Electrocatalysis is a crucial part of the future chemical industry, as it allows unique reaction schemes, can be powered in a sustainable manner, and can even contribute to balancing the fluctuating nature of renewable electricity generation. Water electrolysis and electrochemical CO2 reduction will be central parts of a future and sustainable energy system. Detailed mechanistic understanding of the particular reaction steps is required to develop more stable and active electrocatalysts.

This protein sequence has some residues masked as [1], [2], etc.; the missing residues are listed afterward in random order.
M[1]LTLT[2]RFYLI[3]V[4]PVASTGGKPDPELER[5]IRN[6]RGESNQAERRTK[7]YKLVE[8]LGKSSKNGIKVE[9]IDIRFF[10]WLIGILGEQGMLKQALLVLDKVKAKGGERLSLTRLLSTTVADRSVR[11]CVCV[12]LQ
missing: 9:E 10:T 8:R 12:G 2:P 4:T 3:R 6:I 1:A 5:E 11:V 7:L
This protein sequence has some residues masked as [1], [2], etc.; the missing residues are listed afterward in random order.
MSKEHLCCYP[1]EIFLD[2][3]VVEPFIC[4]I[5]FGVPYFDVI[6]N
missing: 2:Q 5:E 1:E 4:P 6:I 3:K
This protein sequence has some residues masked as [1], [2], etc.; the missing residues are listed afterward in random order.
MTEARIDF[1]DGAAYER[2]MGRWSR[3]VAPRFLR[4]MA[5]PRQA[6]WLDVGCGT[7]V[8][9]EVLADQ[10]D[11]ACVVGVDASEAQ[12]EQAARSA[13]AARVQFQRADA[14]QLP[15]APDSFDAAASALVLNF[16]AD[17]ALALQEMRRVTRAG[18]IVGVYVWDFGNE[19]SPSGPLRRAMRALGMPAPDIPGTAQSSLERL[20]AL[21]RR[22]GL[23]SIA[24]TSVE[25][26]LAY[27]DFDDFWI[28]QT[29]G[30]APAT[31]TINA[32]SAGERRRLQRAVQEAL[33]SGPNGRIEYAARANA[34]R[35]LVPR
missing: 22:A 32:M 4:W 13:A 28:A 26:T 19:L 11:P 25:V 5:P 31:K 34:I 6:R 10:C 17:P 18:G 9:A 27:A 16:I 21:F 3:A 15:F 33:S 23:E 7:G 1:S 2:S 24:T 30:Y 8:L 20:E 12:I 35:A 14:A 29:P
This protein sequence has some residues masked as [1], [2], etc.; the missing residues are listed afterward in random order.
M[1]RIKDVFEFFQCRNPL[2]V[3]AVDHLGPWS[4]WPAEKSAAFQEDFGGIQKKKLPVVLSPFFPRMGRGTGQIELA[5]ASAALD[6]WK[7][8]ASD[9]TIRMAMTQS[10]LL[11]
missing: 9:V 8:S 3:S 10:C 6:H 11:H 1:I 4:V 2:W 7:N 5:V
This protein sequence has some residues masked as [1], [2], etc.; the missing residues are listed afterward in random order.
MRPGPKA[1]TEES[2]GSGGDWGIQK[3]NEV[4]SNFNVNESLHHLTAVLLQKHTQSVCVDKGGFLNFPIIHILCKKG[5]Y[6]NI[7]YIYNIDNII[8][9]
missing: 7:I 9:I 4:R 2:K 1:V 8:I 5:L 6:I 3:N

To gain deeper insight into those electrochemical reaction networks we will apply X-ray photoelectron spectroscopy, Auger electron spectroscopy and Low energy ion scattering. For water electrolysis and CO2 reduction, the common counter reaction is still the oxygen evolution reaction, which is sluggish and does not yield a valuable product. Hence, alternative anodic reactions will be investigated that are capable of yielding products with added economic value. Preferably, waste substrate shall be converted in those alternative anodic reactions.

Contact: Dr. Christian Pichler